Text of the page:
The two main provisions of the proposal were joint policy launches and a proportional cabinet, which were both things the previous leader of the Labour Party agreed to and/or actually did, and which seemed to work really well, so I don’t get this idea that it was either an absurd impossible pipe dream or per Rob Salmond, a diabolical trap. I don’t think the Greens expected Labour to say yes or no, but rather to kick for touch until closer to the election and then make the call. That’s why I wrote in my original post that it seemed like a weird crazy risk.

    Comment by danylmc — April 11, 2014 @ 1:54 pm

  28. If all Norman was asking for were things that had already been agreed upon then what actually was he doing with this latest approach to Labour?

    That doesn’t make much sense.

    Comment by NeiiM — April 11, 2014 @ 2:03 pm

  29. Previous leader of the Labour Party who met an ignominious end, yes. But the main part of the proposal wasn’t those two things you list: it was a public announcement of a pre-election coalition by a major party, which hasn’t been done before in NZ.

    I think Rob Salmond’s (a) reliable about his own beliefs, and (b) often close to the reasonable end of the Leader’s Office views. He seems to have a clear view this offer was advanced in bad faith. So does pretty much everyone I know who’s floating around the parliamentary party. It is exactly what I would expect them to think. The consensus from establishment Labour on this is pretty rare, and almost entirely unbroken — everyone from Pagani to Salmond. It beggars belief that Norman/Turei didn’t see this coming.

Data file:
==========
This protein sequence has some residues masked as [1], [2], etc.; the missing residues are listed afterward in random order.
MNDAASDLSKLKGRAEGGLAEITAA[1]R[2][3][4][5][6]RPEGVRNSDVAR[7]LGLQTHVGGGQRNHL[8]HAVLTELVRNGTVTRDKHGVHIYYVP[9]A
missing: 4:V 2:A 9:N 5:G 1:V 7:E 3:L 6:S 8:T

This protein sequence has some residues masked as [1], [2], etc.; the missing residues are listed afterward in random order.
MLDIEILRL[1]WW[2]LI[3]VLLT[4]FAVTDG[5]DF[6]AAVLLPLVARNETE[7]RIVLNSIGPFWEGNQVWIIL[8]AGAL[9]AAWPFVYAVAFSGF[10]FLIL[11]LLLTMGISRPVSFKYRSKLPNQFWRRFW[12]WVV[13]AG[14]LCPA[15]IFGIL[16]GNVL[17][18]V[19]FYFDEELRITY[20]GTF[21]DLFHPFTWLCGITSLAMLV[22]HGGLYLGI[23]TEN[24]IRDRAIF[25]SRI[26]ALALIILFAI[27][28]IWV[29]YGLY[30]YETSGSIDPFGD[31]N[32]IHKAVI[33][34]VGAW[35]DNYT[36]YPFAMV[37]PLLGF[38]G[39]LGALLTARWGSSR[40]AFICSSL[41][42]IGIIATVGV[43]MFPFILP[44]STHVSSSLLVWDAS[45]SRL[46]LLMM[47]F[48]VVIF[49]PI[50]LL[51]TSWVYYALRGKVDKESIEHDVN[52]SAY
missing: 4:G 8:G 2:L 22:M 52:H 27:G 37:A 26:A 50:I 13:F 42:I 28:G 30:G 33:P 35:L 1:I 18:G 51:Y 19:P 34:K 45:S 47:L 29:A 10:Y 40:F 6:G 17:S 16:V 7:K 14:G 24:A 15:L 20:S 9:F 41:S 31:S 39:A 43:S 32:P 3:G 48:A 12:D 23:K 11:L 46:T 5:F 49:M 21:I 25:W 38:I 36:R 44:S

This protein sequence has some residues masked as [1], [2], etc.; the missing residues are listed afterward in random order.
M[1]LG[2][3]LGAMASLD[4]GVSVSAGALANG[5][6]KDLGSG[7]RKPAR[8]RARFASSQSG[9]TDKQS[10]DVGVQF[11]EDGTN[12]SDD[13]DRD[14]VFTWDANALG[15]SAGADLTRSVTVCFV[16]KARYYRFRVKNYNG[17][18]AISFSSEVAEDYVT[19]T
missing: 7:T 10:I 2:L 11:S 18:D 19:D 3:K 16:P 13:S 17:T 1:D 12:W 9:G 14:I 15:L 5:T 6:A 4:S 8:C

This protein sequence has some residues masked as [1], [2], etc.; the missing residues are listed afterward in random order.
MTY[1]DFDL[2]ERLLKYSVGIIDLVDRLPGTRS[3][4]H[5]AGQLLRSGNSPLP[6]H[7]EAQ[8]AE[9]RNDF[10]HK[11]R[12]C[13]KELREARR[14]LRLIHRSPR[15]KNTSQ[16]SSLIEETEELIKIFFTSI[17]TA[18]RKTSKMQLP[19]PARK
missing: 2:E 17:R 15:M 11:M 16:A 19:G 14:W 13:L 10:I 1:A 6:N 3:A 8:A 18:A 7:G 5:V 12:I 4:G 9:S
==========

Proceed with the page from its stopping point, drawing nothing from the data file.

I really don’t think the Greens expected Labour to kick for touch. This isn’t the kind of deal you offer for further negotiation. It’s the kind of deal you offer so you can get the rejection.

    Comment by Keir Leslie — April 11, 2014 @ 2:08 pm

  30. @NeilM – I think the intent was a public show of good faith

    Which makes a lot of sense in a way as if tightens the numbers between ‘Left bloc’ and ‘Right bloc’, makes Labour a contender 6 months out, and forces National to declare for Winston earlier thus potentially defusing the threat of the NZF bogeyman as an attractor to undecided-left voters.

    Comment by Gregor W — April 11, 2014 @ 2:10 pm

  31. think Rob Salmond’s (a) reliable about his own beliefs, and (b) often close to the reasonable end of the Leader’s Office views. He seems to have a clear view this offer was advanced in bad faith. So does pretty much everyone I know who’s floating around the parliamentary party. It is exactly what I would expect them to think. The consensus from establishment Labour on this is pretty rare, and almost entirely unbroken — everyone from Pagani to Salmond. It beggars belief that Norman/Turei didn’t see this coming.

    Well the Labour Party people think the Greens acted in bad faith and people close to the Greens think Labour acted in bad faith, and I guess that’s how these things gotta be. I’d invite you again to watch the TVNZ interview with David Parker and ask yourself if the words ‘good faith’ spring to mind, and consider Labour’s recent history over the past few months and consider whether the chances of them making another bad decision and spinning like crazy to cover it up are really that low.

    Comment by danylmc — April 11, 2014 @ 2:32 pm

  32. But the main part of the proposal wasn’t those two things you list: it was a public announcement of a pre-election coalition by a major party, which hasn’t been done before in NZ.